And, of course, as NigelG says, the "of" can sometimes be a distinguishing feature i.e. explaining which X it is by specifying the particular residence of one of a number of people of the same name in a given parish.

Where was "Fred Smith" born?  If he was born in Capel I would think that your idea is a very good one - though not yet proven until you know "Fred"s birthplace and also his residence at the time of his death.

Regards,

Judy

Offline Jane Masri

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Re: Wording on Burial Entry
« Reply #5 on: Wednesday 09 March 05 15:33 GMT (UK) »
Thanks for all your thoughts on the subject.  It seems logical that there were no hard & fast rules about what they wrote in the parish registers, but by saying, 'Fred Smith of Dorking', the burial being at Capel, implies that he was living in Dorking when he died (& had been for some time) OR he had newly arrived in Capel, so he was known as Fred Smith of Dorking.  The family name in question was not a common one, so I don't think the 'of Dorking' was used to distinquish him from others.  He had spent his early married life in Capel, so perhaps it was his wish to be buried there.  His wife & sister were also buried at Capel, although they also have, 'of Ewell & of Dorking' on the entries, the sisters will having been written in Ewell, more evidence to suggest she was brought from Ewell to Capel for burial.
It would seem to me that it was quite common to bring the bodies 'home' for burial in the late 1700s, early 1800s!

Jane
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Offline Andy_T

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Re: Wording on Burial Entry
« Reply #6 on: Friday 08 February 19 03:09 GMT (UK) »
I agree with another commentator that sometimes a deceased person is buried in a different parish.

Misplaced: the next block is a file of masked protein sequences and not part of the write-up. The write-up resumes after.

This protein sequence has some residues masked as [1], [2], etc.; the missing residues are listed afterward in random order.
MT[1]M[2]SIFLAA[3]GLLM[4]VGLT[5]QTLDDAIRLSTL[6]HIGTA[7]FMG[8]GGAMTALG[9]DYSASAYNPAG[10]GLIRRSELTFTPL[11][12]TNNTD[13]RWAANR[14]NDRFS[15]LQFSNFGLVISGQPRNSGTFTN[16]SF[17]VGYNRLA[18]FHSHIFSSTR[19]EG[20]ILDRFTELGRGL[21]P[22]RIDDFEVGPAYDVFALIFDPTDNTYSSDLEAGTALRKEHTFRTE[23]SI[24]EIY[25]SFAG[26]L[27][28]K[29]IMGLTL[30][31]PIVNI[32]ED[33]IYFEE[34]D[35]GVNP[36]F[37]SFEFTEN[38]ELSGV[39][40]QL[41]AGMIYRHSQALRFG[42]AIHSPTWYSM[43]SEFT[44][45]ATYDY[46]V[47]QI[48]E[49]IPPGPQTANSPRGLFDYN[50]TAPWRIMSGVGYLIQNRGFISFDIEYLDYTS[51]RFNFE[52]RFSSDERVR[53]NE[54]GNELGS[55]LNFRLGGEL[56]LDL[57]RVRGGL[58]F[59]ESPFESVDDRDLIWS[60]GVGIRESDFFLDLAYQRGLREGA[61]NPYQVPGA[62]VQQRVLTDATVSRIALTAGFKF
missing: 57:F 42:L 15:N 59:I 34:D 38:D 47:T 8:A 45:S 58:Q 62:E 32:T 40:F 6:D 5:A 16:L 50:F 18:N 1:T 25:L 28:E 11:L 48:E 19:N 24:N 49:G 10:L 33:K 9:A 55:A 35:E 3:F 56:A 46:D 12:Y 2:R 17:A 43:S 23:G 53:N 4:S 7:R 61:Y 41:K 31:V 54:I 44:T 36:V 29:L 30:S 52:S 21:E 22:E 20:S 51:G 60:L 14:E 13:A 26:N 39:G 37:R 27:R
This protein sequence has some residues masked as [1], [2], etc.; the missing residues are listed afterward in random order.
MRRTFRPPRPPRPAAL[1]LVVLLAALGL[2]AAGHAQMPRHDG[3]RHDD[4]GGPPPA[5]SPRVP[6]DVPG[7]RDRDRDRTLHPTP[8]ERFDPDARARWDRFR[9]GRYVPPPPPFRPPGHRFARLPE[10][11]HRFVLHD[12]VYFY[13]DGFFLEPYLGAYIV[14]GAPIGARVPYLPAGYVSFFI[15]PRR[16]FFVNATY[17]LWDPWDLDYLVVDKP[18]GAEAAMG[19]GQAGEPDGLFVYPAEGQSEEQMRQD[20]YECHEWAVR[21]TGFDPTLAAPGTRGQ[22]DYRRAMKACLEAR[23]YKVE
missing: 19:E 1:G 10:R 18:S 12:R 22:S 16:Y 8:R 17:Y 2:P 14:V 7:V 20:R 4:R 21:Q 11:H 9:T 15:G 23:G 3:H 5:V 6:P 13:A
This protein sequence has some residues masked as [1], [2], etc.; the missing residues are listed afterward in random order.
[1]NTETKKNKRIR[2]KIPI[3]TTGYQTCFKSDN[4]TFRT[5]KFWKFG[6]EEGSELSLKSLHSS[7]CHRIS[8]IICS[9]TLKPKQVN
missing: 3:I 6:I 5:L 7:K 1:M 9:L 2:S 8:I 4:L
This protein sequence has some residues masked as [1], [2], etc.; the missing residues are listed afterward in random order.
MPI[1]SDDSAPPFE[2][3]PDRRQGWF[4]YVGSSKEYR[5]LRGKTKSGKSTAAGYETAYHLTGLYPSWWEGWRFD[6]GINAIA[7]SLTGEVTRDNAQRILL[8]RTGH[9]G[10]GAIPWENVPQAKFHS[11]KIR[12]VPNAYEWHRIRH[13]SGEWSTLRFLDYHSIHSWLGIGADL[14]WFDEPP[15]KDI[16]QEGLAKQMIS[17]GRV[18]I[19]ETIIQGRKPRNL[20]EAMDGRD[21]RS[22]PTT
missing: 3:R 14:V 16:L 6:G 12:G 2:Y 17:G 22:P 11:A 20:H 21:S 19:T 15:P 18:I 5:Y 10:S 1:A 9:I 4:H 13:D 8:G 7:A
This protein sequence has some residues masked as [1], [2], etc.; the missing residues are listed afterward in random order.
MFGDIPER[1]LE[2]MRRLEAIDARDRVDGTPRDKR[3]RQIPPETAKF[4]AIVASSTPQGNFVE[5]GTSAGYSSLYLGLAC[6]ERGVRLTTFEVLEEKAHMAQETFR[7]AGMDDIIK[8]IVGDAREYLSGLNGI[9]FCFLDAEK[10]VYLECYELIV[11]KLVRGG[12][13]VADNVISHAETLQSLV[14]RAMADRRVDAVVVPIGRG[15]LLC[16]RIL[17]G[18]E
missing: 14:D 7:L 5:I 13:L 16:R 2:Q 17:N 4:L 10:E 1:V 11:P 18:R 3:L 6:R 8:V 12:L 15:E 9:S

A William Thurman was murdered at Bullbridge in Ambergate, Derbyshire in 1875.
I had been searching for his burial record at Thurmaston, Leicestershire and could not find it.
Through roots I found out his death was registered at Belper, Derbyshire and he was buried ar Crich, Derbys on 07 DEC, 1875.
I should mention that Ambergate, Derbys is almost 50 miles from Thurmaston in Leicestershire so the expense and logistics of moving a body that distance in 1875 was likely a consideration as William's widower father was a poor man. 

I noticed on baptism transcripts that often residency is mentioned and that place not always in the same place as the church parish a baptism took place in.

Andy_T   
Thurman, Coleman, Beck, Shaw

Offline pinefamily

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Re: Wording on Burial Entry
« Reply #7 on: Friday 08 February 19 04:42 GMT (UK) »
With baptism records you need to have a good grasp of the parish; sometimes it might be a little hamlet just outside the village, or a farm considered a  local landmark. Or as you suggest, the parents might be from another parish; perhaps the baptismal parish is an ancestral parish for either of them.
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Offline Andrew Tarr

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Re: Wording on Burial Entry
« Reply #8 on: Friday 08 February 19 09:35 GMT (UK) »
.... Ambergate, Derbys is almost 50 miles from Thurmaston in Leicestershire so the expense and logistics of moving a body that distance in 1875 was likely a consideration as William's widower father was a poor man. 

Ambergate was a major railway junction, so a train journey was quite possible?
Tarr, Tydeman, Liversidge, Bartlett, Young